Recalling his first documentary, Brooklyn Bridge,
made almost 30 years ago, filmmaker Ken Burns fast-forwarded to the
present and spoke about the World War II project that he is now
editing, last night at the Brooklyn Public Library. After vowing to
himself that he wouldn’t make another war film after The Civil
, Burns told an audience of history buffs, the reason he’d
been motivated to work on the project was a statistic he’d heard. "Apparently 40 percent of graduating high school seniors
think that we fought with the Germans
against the Japanese," he said. "And that’s in spite
of Band of Brothers, Schindler’s
, Saving Private Ryan, the execrable
Pearl Harbor. Even the best of them don’t give you
any context.”
Tracing “the arc of the greatest cataclysm in the 20th century” is
something that he’s now six years into. Broken into seven episodes, the
project is, he said, the story of four U.S. cities and how their
citizens were involved in the war. It combines the Burns trademarks of
still photos that come to life, first-person narration, and “footage
from the National Archives which is almost too horrible to watch.”
Burns still carries in his wallet a page ripped from the script of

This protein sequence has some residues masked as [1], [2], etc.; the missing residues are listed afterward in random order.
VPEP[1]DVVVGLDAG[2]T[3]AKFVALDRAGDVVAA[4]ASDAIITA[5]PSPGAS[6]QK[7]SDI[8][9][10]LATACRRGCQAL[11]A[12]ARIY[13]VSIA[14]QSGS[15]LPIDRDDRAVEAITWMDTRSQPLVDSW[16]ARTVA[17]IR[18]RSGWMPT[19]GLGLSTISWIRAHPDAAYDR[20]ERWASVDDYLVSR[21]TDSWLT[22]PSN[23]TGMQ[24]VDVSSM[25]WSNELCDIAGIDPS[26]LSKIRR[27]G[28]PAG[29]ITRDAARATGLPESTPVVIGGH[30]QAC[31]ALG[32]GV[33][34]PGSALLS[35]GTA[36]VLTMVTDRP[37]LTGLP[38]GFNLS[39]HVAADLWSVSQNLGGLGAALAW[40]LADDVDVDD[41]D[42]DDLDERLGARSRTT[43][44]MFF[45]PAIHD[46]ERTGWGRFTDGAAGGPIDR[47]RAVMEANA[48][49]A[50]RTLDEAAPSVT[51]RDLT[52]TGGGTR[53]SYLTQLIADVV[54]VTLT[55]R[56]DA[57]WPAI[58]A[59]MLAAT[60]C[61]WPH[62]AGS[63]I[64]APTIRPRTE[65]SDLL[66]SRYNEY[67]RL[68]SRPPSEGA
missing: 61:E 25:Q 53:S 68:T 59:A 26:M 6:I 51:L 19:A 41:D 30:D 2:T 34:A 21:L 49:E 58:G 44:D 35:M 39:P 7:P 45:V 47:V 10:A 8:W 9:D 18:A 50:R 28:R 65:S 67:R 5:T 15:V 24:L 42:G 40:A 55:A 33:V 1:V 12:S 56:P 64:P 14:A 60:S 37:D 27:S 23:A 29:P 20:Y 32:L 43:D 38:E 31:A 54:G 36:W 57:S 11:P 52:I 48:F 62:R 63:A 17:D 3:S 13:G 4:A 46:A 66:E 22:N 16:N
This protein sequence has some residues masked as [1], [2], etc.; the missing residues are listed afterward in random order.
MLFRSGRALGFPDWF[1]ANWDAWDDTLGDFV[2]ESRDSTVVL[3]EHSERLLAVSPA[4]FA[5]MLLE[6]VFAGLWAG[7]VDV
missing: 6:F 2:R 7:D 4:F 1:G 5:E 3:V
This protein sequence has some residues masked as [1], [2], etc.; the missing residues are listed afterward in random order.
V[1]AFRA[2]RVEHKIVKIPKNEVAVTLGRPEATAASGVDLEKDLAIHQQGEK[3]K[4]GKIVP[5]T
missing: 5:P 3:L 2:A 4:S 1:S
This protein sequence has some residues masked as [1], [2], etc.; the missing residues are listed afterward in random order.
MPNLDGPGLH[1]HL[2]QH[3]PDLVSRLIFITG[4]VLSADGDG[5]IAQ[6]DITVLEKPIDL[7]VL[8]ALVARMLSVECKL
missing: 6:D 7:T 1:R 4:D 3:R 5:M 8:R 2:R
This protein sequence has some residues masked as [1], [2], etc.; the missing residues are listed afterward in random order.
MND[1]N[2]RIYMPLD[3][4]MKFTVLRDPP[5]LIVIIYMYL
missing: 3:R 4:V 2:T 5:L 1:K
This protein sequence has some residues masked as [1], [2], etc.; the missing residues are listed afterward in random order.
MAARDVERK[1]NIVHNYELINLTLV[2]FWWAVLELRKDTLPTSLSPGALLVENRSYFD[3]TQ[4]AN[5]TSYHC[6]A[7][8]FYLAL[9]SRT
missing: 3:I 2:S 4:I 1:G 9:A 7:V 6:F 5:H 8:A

The Civil War, the letter of a soldier to his wife
found on his body after the Battle of Bull Run. The page is in pieces
and needs to reassembled in order to be read from.
Burns told the audience that raising funds hadn’t really gotten much
easier since he cobbled together the $180,000 for Brooklyn
. The first funds for that came in an envelope from
Meade Esposito, one-time Democratic county leader of Brooklyn. “I had a
four-inch thick proposal and it took a year to get less than 1/20th of
budget,” he said of financing his latest project. If he were to remake
his uncharacteristically short first docu ‘ it was only 60 minutes long
‘ Burns admitted, "I think I’ve gotten better as a filmmaker but if I
were to do it again I couldn’t do it in an hour. I know now how to go
to an archive and make a scene come to life.”
Burns related the eight variables that make up his films in different
combinations. They break down the middle between visual and aural. The
first four are live cinematography (always film), newsreels,
interviews and stills. Photographic documentarians ‘ Andre Kertesz,
Paul Strand, Walker Evans and Dorothea Lange ‘ have always been his
models rather than cinematic chroniclers of history. The other
components are third-person narration, first-person narration, special
effects, and music. And don’t underestimate those special effects.
Burns related that a fan who questioned him about the newsreel footage
that he used for sequence of building the Brooklyn Bridge didn’t
believe him when he told her that there were no newsreels in the 1880s
as the bridge was being finished. In the film, large pieces of stone
are seen hoisted by steam powered cranes ‘ all artfully manipulated
stills, as moving picture cameras were not yet in existence.
The filmmaker, who said that he now works on two to three projects at
once, expects the World War II series to air in 2007, and said, “One of
the benefits of working for PBS is that [if] you don’t like my films, it’s
all my fault.”